The Public Company Accounting Oversight Board has been too lenient with the Big Four accounting firms over audit deficiencies, resulting in only $6.5 million in fines during its 16-year history, according to a new report.
The Project on Government Oversight (POGO), an independent watchdog, said its analysis of PCAOB annual inspection reports showed the board has in key respects been doing “a feeble job” policing the Big Four.
“It has taken disciplinary action over only a tiny fraction of the apparent violations its staff has identified,” the report said. “Meanwhile, the financial penalties it has imposed pale into insignificance compared to the fines it apparently could have imposed.”
In the 808 cases in which the Big Four performed audits that were so defective that the audit firms should not have vouched for a company’s financial statements, internal controls, or both, only 18 resulted in PCAOB enforcement actions, POGO found.
The audit cop, moreover, could have fined the audit firms more than $1.6 billion but has actually fined them a total of just $6.5 million, while penalties against individuals at Big Four firms totaled $410,000 — “less money than one partner at a big accounting firm can make in one year.”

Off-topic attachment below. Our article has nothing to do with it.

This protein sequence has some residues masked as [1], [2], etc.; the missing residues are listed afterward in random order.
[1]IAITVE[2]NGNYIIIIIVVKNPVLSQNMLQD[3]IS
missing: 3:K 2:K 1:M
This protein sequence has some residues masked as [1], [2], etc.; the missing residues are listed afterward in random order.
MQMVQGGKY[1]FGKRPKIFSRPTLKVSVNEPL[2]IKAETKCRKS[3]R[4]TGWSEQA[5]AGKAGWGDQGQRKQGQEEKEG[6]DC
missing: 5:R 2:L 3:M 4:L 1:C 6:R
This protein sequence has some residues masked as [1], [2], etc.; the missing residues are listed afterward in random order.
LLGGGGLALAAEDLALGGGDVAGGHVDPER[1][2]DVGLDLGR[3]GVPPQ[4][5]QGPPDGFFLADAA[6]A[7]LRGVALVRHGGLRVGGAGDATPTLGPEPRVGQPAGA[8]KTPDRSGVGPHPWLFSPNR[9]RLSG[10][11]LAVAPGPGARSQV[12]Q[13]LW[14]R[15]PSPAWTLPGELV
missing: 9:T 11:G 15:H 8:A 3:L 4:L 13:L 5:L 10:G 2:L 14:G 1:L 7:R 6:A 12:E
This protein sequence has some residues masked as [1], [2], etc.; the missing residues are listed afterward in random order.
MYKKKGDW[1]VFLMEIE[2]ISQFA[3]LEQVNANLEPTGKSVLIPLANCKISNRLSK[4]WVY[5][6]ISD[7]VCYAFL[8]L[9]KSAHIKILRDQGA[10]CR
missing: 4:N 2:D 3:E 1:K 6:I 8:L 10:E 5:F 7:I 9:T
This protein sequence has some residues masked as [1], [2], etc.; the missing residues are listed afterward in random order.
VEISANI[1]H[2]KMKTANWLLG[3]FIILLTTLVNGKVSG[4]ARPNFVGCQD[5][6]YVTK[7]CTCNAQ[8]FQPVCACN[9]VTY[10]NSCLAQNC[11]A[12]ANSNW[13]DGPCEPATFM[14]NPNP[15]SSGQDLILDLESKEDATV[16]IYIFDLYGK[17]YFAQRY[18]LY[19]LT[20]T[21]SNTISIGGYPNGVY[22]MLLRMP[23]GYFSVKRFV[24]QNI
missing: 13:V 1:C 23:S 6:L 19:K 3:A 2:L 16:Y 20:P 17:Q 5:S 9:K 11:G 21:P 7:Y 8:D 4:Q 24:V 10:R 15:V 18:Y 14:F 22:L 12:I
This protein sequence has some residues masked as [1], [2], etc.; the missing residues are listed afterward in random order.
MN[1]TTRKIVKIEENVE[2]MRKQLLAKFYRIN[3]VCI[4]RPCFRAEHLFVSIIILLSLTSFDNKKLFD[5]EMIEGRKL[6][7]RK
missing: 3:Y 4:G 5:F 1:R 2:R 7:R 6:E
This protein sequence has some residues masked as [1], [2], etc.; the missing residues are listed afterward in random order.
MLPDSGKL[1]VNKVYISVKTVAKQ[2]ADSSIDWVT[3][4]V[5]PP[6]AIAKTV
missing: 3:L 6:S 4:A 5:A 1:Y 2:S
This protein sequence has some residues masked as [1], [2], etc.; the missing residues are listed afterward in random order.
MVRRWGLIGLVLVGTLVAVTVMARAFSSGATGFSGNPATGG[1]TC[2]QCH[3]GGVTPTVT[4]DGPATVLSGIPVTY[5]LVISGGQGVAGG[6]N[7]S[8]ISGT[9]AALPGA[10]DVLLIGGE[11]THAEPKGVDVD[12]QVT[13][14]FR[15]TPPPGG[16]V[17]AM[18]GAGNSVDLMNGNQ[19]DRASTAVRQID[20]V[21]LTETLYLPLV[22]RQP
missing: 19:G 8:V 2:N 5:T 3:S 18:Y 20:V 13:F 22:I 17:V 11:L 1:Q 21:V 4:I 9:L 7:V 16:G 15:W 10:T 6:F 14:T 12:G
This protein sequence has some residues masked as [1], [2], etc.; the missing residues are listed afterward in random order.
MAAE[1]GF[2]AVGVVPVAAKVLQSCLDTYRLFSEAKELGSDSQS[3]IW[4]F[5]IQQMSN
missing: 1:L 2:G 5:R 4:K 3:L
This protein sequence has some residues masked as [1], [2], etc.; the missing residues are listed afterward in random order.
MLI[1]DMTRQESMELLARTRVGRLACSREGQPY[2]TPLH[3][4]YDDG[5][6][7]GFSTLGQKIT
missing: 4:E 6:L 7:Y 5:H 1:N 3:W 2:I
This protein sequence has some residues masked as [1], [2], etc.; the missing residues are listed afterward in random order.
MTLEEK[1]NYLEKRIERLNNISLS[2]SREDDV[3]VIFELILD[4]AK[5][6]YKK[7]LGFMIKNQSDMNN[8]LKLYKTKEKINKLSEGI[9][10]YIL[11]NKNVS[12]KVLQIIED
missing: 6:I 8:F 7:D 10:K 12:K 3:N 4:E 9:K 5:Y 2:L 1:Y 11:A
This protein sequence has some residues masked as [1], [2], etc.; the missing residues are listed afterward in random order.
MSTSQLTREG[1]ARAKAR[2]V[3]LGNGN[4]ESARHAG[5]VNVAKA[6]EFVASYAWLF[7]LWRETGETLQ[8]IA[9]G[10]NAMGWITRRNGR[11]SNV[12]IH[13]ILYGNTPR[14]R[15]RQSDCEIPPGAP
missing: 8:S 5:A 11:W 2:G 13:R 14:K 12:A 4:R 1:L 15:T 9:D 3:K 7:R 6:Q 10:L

According to Reuters, the report “could increase pressure on the [PCAOB], which in recent years has been criticized for being too close to the industry it oversees and slow to ensure the industry performed its job.”
A long-anticipated shake-up at the regulator in January 2018 led to the replacement of James Doty as chairman and the appointment of four new board members.
“It’s unacceptable that the agency is taking such a light-handed approach in holding these large audit firms accountable,” POGO’s executive director, Danielle Brian, said in a news release, adding, “By failing to hold the Big Four accountable, the board is putting all Americans’ financial futures in jeopardy.”
The report recommends reforms including requiring the PCAOB to clearly identify companies referenced in inspection reports and the individual auditors responsible for alleged audit deficiencies.